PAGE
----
Stu­art Ham­monds vis­its Northamp­ton to as­sess boss Chris Wilder’s im­pact

The Football League Paper - - INSIDE - By Stu­art Ham­monds

MID­WAY through our 90minute chat in his Six­fields of­fice, Northamp­ton Town boss Chris Wilder breaks off to host a meet the manager ses­sion with the spon­sors of that night’s League Two match against Portsmouth.

“We lost five on the trot lead­ing up to Christ­mas and New Year, but since the start of Jan­uary we’ve won seven and drawn one of the last nine – what hap­pened?” asks the Cob­blers fan from Beach Mar­ket­ing.

“It was the mas­sive f****** Christ­mas party we had when we didn’t come in to train for five days!” dead­pans the 47-yearold, be­fore break­ing into a huge smile as the half­dozen guests crack up. He is jok­ing, of course; a demon­stra­tion of the work­ing class hu­mour honed in Sh­effield’s pubs when top-flight foot­ballers, as he was with his beloved United, could slip off to the lo­cal af­ter train­ing and get to know the “pun­ters”. It’s how he first came across vet­eran Cob­blers goal­keeper Matt Duke – “I’ve known Dukey for 20odd years, since he was play­ing Sun­day morn­ing pub foot­ball for my pal’s team, Brad­way” – and this is the kind of en­vi­ron­ment in which he thrives.

“Our spon­sors pay a lot of money to sup­port the club and it’s right that we do it,” says the for­mer Al­fre­ton, Hal­i­fax and Ox­ford manager who, like his old Non-League ri­vals Justin Ed­in­burgh (Gilling­ham) and Mark Cooper (Swin­don), has worked the hard miles to boss in the top 92.

“I wouldn’t want to have to go in and name the team in front of a cou­ple of hun­dred pun­ters who’ve had a drink, like Coops had to at Ket­ter­ing. But it gives them a bit ex­tra for their in­vest­ment and you get some good guys in ask­ing de­cent ques­tions, like th­ese tonight.”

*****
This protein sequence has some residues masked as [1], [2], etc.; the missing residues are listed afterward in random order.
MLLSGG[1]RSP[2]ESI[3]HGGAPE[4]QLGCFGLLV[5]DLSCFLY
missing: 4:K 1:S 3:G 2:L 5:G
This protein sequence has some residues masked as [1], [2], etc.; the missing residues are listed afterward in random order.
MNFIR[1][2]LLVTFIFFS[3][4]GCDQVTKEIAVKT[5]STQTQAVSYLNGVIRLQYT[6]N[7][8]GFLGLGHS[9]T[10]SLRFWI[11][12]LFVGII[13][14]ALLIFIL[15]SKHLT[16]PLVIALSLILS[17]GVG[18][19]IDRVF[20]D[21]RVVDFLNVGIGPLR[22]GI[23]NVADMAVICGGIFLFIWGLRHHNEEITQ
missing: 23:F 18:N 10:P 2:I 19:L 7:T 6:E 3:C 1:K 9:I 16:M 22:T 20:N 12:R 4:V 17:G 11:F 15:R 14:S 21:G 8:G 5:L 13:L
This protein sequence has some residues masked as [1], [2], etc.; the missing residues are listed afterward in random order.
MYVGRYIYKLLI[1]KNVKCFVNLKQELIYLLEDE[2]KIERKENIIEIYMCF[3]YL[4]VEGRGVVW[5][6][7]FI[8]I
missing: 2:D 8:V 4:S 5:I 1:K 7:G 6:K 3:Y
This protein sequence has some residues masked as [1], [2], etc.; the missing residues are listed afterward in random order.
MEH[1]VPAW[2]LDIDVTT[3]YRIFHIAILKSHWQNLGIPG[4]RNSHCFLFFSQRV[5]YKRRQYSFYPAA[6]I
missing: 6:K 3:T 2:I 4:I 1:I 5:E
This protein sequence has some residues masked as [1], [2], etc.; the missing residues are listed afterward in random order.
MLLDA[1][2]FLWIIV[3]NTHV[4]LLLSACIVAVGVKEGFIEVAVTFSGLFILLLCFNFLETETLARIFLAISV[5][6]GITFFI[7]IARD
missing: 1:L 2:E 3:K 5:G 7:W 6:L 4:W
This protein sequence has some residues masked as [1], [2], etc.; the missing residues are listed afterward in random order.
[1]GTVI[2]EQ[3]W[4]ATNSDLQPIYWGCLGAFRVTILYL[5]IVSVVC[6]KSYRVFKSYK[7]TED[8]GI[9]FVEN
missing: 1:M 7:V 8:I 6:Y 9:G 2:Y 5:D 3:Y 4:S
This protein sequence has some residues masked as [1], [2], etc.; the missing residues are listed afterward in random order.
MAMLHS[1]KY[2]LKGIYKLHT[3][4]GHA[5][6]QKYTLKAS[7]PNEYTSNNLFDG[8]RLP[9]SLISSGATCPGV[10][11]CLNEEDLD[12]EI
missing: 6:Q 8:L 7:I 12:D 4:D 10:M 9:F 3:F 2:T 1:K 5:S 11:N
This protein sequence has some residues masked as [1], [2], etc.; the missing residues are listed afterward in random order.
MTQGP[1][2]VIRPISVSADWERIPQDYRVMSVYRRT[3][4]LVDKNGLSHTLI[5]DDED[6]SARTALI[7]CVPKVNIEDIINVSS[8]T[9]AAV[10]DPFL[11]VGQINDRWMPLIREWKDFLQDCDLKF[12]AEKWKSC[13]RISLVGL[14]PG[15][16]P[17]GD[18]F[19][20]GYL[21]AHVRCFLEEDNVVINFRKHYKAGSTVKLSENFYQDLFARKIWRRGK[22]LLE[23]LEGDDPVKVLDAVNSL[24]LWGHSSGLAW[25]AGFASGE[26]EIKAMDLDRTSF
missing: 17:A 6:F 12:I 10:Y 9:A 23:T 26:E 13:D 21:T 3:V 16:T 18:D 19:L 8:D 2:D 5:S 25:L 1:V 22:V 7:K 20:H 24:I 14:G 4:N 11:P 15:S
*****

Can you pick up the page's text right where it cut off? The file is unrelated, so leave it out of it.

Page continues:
Cor­po­rate du­ties ful filled, Wilder can get back to the night’s real busi­ness; try­ing to build on last Satur­day when he fol­lowed in Jose Mour­inho’s foot­steps as only the sec­ond boss to win at Shrews­bury this term.


Con­fi­dent in the abil­ity of as­sis­tant Alan Knill – his one-time Southamp­ton youth team-mate and for­mer manager when their roles were reversed at Bury for five months in 2008 – to lead the pre-match prepa­ra­tions, he is re­laxed enough to sink into the leather sofa and as­sess where his team cur­rently lie.

My last visit was dur­ing his first week in charge af­ter leav­ing pro­mo­tion-chas­ing Ox­ford. It was trans­fer dead­line day in Jan­uary last year and the Cob­blers were star­ing rel­e­ga­tion in the face, six points adrift of safety.

One of the star­tling stats of 201314 was that Town spent 217 days in the bot­tom two and Bris­tol Rovers just 70 min­utes. Yet it was the lat­ter who dropped into the Con­fer­ence on the fi­nal day when Wilder’s new charges beat his old club 3-1 to com­plete the first job chair­man

David Car­doza gave him.

“The Jan­uary win­dow is not the best to work in, but we had to sign play­ers that in an ideal world we pos­si­bly wouldn’t have signed,” says Wilder.

“We brought in five on the day you came up, be­cause the chair­man knew the im­por­tance of it. He said it would cost the club £1m if we went down. No doubt about it, he backed us to bring in the play­ers to get us out of there and we man­aged it.

“But what you find is, the play­ers you bring in to have an ef­fect can’t main­tain it the next sea­son. Or the lads who were al­ready here had been used to los­ing for so long, they can’t ad­just to new ex­pec­ta­tions.

“The sup­port­ers have been out­stand­ing, even through the bad run, and I’ve said to the chair­man that maybe we have to put a struc­ture in place.

“I don’t like talk­ing in terms of plans, but there are cer­tain things this club doesn’t have that the ma­jor­ity of League Two clubs do; in terms of a scout­ing struc­ture, train­ing ground, player iden­ti­fi­ca­tion and video anal­y­sis, which has kicked on and has to be im­ple­mented to give the whole pack­age to a team that wants to be suc­cess­ful at this level and kick on to the next.

“Th­ese things weren’t in place, and it’s al­ways left me scratch­ing my head be­cause this club has had some re­ally good man­agers.